21 March 2012
Neale: McLaren will wait on FIA for Mercedes ruling
McLaren will not pursue protest as an option to uncover Mewrcedes' rear wing secrets, according to MD Jonathan Neale.
McLaren's Jonathan Neale has said that the Woking team will wait on motorsport's governing body to make a ruling on Mercedes' controversial rear wing, rather than make a direct protest.
The wing, which is thought to use the car's existing DRS system, specifically the movable section of the rear wing, to uncover a hole on the inside of the endplate, which then channels air to another section of the wing in search of extra speed. FIA technical delegate Charlie Whiting initially claimed that he saw nothing illegal with the innovation, but rival teams believe that, with the driver dictating when the DRS system is employed, it contravenes rules concerning movable aerodynamic devices. Sources in the Melbourne paddock suggested that, following further unproductive meetings with Whiting, several teams, led by Lotus and Red Bull, could be considering an official protest but, in the end, nothing came of it after Mercedes underperformed in the race.
While RBR boss Christian Horner continues to call for a clarification on the matter, Neale admits that McLaren will wait for the FIA to decide, despite obvious indications that Mercedes has something to hide, either about its front or rear wings.
"Mercedes were very quick during qualifying and there is enough YouTube footage of Michael [Schumacher] being very defensive about not having the car photographed under the front wing," he told the official F1 website, "But I think we have to rely on the FIA. All the teams are going to be trying to extract the maximum within the permitted regulations and innovation, particularly if a car is quick, certainly comes under challenge.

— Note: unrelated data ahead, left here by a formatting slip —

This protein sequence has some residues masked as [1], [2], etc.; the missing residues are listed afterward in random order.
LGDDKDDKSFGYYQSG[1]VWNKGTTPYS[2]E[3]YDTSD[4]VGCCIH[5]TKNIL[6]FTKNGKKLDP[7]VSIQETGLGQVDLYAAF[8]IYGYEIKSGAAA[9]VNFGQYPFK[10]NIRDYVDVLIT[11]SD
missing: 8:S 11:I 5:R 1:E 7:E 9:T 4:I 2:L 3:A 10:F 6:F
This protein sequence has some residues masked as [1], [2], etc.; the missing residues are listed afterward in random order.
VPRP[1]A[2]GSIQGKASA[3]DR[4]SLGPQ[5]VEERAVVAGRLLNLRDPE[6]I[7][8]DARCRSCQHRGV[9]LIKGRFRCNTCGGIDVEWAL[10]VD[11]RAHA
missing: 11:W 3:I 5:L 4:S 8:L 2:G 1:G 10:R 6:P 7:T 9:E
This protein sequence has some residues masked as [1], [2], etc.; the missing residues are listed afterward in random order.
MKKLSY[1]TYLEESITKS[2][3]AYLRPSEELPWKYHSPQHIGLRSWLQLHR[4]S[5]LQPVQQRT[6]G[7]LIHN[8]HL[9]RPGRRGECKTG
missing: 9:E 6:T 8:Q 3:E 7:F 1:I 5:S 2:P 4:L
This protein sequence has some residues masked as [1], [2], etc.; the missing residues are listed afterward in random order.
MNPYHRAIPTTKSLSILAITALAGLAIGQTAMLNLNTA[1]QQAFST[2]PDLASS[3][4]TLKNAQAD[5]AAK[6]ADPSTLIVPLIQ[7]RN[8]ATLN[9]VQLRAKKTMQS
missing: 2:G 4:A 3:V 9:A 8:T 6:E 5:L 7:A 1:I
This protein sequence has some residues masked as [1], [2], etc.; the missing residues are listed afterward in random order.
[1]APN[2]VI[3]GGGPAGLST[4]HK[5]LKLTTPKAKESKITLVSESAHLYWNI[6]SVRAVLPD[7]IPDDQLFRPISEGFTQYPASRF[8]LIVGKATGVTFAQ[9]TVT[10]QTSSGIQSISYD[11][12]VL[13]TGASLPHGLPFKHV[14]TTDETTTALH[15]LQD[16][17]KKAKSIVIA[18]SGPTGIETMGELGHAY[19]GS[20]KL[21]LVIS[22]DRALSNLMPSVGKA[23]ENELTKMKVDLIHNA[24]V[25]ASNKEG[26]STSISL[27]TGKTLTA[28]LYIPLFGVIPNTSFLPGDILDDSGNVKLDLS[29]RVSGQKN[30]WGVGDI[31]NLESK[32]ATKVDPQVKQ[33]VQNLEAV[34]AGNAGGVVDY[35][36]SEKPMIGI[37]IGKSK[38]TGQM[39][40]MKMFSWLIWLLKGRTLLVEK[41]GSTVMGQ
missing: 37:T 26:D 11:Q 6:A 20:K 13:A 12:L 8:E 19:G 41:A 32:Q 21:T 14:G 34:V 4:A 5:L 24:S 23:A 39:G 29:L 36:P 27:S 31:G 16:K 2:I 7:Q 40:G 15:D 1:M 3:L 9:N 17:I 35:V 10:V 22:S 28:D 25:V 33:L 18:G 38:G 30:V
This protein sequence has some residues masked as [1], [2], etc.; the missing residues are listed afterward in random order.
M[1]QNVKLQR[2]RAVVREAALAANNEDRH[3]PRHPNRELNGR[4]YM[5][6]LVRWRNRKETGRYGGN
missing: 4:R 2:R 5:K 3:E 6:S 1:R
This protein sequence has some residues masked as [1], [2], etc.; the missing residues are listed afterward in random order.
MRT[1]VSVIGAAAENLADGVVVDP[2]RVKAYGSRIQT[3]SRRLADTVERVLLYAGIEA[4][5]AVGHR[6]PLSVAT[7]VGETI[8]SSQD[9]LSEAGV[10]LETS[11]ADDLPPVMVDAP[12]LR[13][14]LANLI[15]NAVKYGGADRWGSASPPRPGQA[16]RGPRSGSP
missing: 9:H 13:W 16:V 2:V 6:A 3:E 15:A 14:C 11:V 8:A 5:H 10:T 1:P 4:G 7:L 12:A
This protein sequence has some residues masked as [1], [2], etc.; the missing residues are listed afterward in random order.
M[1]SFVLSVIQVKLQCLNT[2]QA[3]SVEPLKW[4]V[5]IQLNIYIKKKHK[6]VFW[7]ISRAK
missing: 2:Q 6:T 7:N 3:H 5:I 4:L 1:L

"We understand that well, but I don't understand well enough what Mercedes are actually doing and we have to rely on our colleagues at the FIA. We are all obliged, if we have anything that we think is innovative or pushing the interpretations of the regulations, to disclose that to Charlie Whiting and his colleagues. And I'm very confident that Mercedes will have done that and got a ruling that's okay. So it's interesting."
Horner, whose team has been the subject of numerous technical questions over the past couple of season, insists that Whiting needs to disclose why Mercedes' system falls within the letter of the law in order to prevent future unrest and possible protest.
"I think there are different interpretations of the rear wing of Mercedes," the RBR boss told Sky Sports, "We had some discussions with Charlie over the weekend and we chose not to protest it. There were other teams perhaps more animated than we were, but it is something we just want clarity on because one could argue it is a switch that is affected by the driver.
"The driver hits a button which uncovers this hole, and so it is driver activated, which is not in compliance with the regulations. I think there will be a lot of debate about it during the next five days, so we have requested there be more clarity on it because it is a grey area - and we need to [get clarification] before everybody charges around, committing considerable cost to development. If it is a clever idea and it is accepted, then fine, but it does seem to be somewhat grey at the moment."
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